Expert Assesses Biden’s Education Agenda During First 100 Days

Dr. Linda Darling-Hammond, who led President Biden’s education transition team earlier this year, said that the Biden administration has already made dramatic reforms to public education during the first 100 days in office.

Darling-Hammond, who is the Charles E. Ducommun Professor of Education Emeritus at the Stanford Graduate School of Education and President and CEO of the Learning Policy Institute, pointed to Biden’s proposal to invest $122 billion for school reopening, educator stabilization, wraparound services and learning recovering as key initiatives to investing in education both at the K-12 and higher education level.

Dr. Linda Darling-HammondDr. Linda Darling-Hammond

“This is the moment to seize,” said Darling-Hammond, who delivered the keynote address at Thursday’s webinar sponsored by the New Jersey-based Education Law Center. The education initiatives, she added, have come “so quickly and so forcibly,” and have sought to address critical issues like civil rights and desegregation and access to college.

“President Biden was determined to make the first 100 days really count,” said Darling-Hammond. “He has not wasted a single opportunity to do that.”

The work of the Biden education transition team, she said, was to focus primarily on how to address the ongoing COVID-19 pandemic, including inequality in education and the ongoing pandemic of racial injustice that has plagued schools–particularly in urban areas–for years.

Today, there are “great disruptions” for education, she said, but also a “moment of clarity about what the dire needs are.”

Darling-Hammond praised First Lady Dr. Jill Biden, a community college professor, for helping to advance the president’s focus on education.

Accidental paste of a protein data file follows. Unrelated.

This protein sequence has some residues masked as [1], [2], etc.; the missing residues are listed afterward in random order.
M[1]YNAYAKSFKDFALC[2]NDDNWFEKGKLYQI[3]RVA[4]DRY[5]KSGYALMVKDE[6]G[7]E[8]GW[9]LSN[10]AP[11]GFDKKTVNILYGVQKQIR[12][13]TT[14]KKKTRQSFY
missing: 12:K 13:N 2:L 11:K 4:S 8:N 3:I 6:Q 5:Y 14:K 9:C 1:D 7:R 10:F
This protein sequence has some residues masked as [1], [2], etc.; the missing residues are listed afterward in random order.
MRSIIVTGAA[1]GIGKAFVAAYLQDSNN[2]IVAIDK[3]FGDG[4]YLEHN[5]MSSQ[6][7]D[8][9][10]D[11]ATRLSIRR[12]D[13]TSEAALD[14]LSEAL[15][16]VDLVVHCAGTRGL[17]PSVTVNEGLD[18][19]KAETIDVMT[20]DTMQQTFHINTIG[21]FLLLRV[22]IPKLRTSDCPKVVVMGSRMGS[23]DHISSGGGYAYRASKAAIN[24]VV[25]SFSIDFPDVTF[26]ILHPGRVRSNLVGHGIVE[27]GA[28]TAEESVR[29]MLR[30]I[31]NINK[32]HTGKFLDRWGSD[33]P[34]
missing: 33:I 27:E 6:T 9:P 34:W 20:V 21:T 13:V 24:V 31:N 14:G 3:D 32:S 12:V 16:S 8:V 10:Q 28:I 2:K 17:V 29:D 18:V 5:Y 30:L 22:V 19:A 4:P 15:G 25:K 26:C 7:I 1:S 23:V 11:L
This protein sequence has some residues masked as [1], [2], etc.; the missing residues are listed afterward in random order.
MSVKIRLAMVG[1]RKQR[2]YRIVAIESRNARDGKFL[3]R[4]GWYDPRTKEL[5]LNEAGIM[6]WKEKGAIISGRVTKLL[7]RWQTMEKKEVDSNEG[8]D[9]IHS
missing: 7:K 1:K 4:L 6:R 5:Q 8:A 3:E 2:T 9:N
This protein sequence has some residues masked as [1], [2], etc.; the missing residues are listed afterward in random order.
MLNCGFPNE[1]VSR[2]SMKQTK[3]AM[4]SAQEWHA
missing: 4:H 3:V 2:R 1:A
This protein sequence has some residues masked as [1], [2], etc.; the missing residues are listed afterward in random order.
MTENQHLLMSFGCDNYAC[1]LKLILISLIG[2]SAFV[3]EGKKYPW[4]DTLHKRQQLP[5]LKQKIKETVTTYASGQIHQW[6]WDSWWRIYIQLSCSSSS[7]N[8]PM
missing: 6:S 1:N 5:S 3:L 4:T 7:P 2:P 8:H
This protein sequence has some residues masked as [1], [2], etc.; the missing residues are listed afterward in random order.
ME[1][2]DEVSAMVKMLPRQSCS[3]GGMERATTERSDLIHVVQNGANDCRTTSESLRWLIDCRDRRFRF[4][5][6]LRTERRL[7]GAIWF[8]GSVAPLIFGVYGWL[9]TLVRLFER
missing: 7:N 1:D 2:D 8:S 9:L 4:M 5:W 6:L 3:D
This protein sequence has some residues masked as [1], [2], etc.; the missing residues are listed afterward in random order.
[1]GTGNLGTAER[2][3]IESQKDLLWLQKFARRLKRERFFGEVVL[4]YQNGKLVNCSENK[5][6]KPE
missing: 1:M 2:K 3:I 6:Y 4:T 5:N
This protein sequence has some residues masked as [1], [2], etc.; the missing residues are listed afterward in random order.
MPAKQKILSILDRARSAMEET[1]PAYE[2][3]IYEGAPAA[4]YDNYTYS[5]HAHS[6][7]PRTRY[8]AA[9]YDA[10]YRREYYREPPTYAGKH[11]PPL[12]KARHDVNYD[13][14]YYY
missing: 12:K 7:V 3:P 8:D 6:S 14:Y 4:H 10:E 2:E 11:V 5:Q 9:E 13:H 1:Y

“Dr. Jill has been right there by his side talking about education,” she said. “They both have been deeply devoted and deeply engaged.”

Two U.S. Representatives—Bonnie Watson-Coleman of New Jersey and Jamaal Bowman of New York—also affirmed the administration’s commitment to education, including the allocation of $91 million for student aid administration and another $7 billion for broadband infrastructure and connectivity.

Watson-Coleman praised U.S. Secretary Miguel Cardona’s vision for centering equity in conversations about education.

“It is a delight to have a secretary of education who believes in public education,” she said.” He believes in the eradication of institutional discrimination and eliminating barriers.”

She said that Congress has to work in concert with the administration to also focus on the mental health of children and to ensure that all students have access to a quality education and a safe learning environment, “irrespective of the color of their skin or where they live.”

Bowman, a freshman Congressman from New York  said that conversations about education reform must take a “holistic approach” including focusing on food and housing insecurities and key investments in early childhood education.

“This is a great moment for us to be in,” said Bowman, a former school teacher, counselor and middle school principal who surprised many when he beat a seasoned Democratic incumbent last year and was elected to Congress.  “This is the moment for reimagining and is not about maintaining status quo. Our kids are yearning for a new outlook learning environment.”

The New Jersey Education Association and the Educational Testing Service (ETS) sponsored Thursday’s convening.

Walter Hudson can be reached at whudson@diverseeducation.com